Journal Article

Seasonal cycles in weight and condition in Atlantic cod (<i>Gadus morhua</i> L.) in relation to fisheries

L.G.S. Mello and G.A. Rose

in ICES Journal of Marine Science

Published on behalf of ICES/CIEM

Volume 62, issue 5, pages 1006-1015
Published in print January 2005 | ISSN: 1054-3139
Published online January 2005 | e-ISSN: 1095-9289 | DOI: http://dx.doi.org/10.1016/j.icesjms.2005.03.008
Seasonal cycles in weight and condition in Atlantic cod (Gadus morhua L.) in relation to fisheries

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Seasonal cycle in weight and physiological condition of Atlantic cod (Gadus morhua) influenced productivity and economic impacts of the cod fishery in Placentia Bay, Newfoundland. Condition indices (Fulton's K condition factor and hepatosomatic index – HSI) were lowest during the spawning season (spring) and increased rapidly during the postspawning period, reaching maximum values by fall (K and HSI increased on average 24% and 82% between spring and fall, respectively). Somatic weight and condition indices varied seasonally. Condition indices were correlated with an industry index of product yield. Historically, cod fisheries have been prosecuted during all seasons, but simulations of 1997–1999 fisheries indicate that a fall fishery (period of peak physiological condition) resulted in a 8–17% decrease in the number of cod removed from the stock while maintaining the same weight-based quotas, and profiting from maximum yield and better product quality. Spring and summer fisheries resulted in lower yield (6%) and quality (5–26%) of fish products by weight. Seasonal biological cycles could be used as templates for management strategies that promote fisheries conservation and economic benefits by harvesting fish during periods when biological impacts are minimal and economic returns maximal.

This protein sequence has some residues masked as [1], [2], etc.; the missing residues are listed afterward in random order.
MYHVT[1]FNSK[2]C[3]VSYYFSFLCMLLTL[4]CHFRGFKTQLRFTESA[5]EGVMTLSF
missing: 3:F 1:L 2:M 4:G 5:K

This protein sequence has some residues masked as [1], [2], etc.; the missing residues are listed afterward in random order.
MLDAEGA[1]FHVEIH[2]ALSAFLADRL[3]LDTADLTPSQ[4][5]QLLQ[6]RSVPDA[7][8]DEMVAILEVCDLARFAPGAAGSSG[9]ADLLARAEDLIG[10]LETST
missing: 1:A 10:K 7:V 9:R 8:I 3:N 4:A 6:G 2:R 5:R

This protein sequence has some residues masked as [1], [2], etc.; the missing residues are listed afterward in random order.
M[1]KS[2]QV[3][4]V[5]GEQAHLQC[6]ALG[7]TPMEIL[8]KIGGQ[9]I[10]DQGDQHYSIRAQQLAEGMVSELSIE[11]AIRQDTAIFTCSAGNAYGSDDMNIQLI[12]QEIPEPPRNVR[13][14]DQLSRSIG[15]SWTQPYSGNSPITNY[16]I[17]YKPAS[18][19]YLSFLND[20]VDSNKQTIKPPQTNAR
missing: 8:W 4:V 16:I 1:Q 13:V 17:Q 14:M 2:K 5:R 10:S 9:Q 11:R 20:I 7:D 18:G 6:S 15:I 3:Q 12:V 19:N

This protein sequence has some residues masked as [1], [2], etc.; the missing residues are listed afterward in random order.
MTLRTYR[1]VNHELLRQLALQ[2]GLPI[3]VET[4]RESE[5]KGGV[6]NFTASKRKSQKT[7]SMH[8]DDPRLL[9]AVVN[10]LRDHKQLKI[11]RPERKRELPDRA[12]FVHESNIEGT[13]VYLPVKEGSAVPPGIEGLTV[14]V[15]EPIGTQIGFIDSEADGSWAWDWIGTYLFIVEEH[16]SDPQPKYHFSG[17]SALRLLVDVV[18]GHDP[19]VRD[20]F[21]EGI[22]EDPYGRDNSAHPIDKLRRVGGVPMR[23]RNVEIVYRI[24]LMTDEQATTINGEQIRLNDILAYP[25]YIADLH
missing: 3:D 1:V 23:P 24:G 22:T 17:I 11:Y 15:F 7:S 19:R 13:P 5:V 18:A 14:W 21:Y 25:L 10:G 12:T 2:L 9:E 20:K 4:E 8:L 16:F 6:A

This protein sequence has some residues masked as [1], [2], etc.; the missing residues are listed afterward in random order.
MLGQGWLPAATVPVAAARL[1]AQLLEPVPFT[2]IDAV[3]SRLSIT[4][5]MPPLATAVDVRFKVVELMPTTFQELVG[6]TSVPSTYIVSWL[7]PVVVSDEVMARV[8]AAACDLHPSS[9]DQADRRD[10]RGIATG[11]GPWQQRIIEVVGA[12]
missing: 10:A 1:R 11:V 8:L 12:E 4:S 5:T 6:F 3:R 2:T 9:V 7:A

Keywords: Atlantic cod; Fulton's K condition factor; harvesting strategy; hepatosomatic index; Placentia Bay; yield and quality indices; 3Ps

Journal Article.  5541 words.  Illustrated.

Subjects: Environmental Science ; Marine and Estuarine Biology

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